Mostly the deactivating option has been misinterpreted as the delete option, while it is just a mere hide. You can log-in to your account at any time, and start 'facebooking' as usual, though restoring the groups and notes may take a few hours. But there *is* also a permanent deletion option, which is hardly known/used.

You can give it a *try*. 

The funny part is, permanent deletion dialogs are not user-friendly and mechanical, while the deactivating option has a nice interface with super-friendly messages, "oh.. why are you leaving.. your pal Llovizna will miss you.. "

Once you requested the permanent deletion of the account, you will be given a fortnight. You can reactivate your account within that period, if you feel so. After the fortnight your account will be gone forever! :)

Delete my account
If you do not think you will use Facebook again and would like your account deleted, we can take care of this for you. Keep in mind that you will not be able to reactivate your account or retrieve any of the content or information you have added. If you would like your account deleted, then click "Submit".

(No one is going to miss you in this case! Poor you!!)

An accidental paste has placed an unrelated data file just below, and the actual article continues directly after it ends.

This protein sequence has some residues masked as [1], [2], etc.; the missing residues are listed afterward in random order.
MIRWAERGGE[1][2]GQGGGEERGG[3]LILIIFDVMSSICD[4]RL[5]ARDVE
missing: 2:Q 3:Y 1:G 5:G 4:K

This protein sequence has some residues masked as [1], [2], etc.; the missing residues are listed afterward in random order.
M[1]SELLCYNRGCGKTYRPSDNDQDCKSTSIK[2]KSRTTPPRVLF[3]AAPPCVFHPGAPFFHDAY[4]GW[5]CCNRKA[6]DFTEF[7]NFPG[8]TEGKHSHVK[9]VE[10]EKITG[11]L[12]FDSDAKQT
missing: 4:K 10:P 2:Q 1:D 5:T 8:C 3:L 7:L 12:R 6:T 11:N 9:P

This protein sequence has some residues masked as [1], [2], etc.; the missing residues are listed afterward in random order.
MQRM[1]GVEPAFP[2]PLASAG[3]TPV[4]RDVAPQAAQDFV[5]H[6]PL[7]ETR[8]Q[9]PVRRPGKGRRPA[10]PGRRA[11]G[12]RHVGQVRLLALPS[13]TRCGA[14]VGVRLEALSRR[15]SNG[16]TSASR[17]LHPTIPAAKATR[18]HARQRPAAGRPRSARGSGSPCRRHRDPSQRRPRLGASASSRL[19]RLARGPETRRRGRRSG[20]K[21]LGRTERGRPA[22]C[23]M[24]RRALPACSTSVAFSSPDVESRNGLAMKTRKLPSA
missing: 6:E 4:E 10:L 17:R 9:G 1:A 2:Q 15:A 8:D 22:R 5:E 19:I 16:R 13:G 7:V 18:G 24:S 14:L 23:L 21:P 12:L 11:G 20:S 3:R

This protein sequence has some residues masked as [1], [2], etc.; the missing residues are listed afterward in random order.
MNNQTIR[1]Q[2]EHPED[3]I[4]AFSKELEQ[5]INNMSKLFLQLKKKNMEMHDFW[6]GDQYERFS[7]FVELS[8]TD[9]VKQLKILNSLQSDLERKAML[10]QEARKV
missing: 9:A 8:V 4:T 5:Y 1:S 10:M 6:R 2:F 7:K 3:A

Permanently delete account
Your account has been deactivated from the site and will be permanently deleted within 14 days. If you log into your account within the next 14 days, you will have the option to cancel your request.

Pradeeban feels it could have been done better.

Thursday, July 1, 2010


OGSA-DAI, by nature can be exposed as resources, and it fits the ReSTful design pretty well, and the initiatives to an alternative ReSTful layer was taken a few months ago. Since the inclusion of the ReSTful layer as a goal of a GSoC project of OGSA-DAI, the design discussions started accelerating.

The first formal discussion on the design was held on 1st of July at Edinburgh Parallel Computing Centre (EPCC), by the senior architects Ally and Bartek. The discussion was targeted towards a high level description of the ReSTful layer design.

Monday, June 21, 2010

Mooshabaya - The Story..

Dr. Malinga is a scientist interested in e-Science researches. He predicts the weather by analyzing the data collected over the grid. Dr. Malinga uses workflow domain to analyze the scenario, and comes up with workflows that describe the rapidly changing atmospheric conditions. He executes the workflows in his workflow system and monitors them at run time. In this process, he also wants to secure some of the services from unauthorized access.

He is looking for a much light weight model to prototype the scenario rapidly. So he can avoid learning the XML technologies or the workflow languages such as BPEL, which takes a lot of time. He is interested in using yahoo geocode and similar web based APIs. He also prefers to integrate real time data collected via satellite feeds and feeds from the other sources into his system of workflows.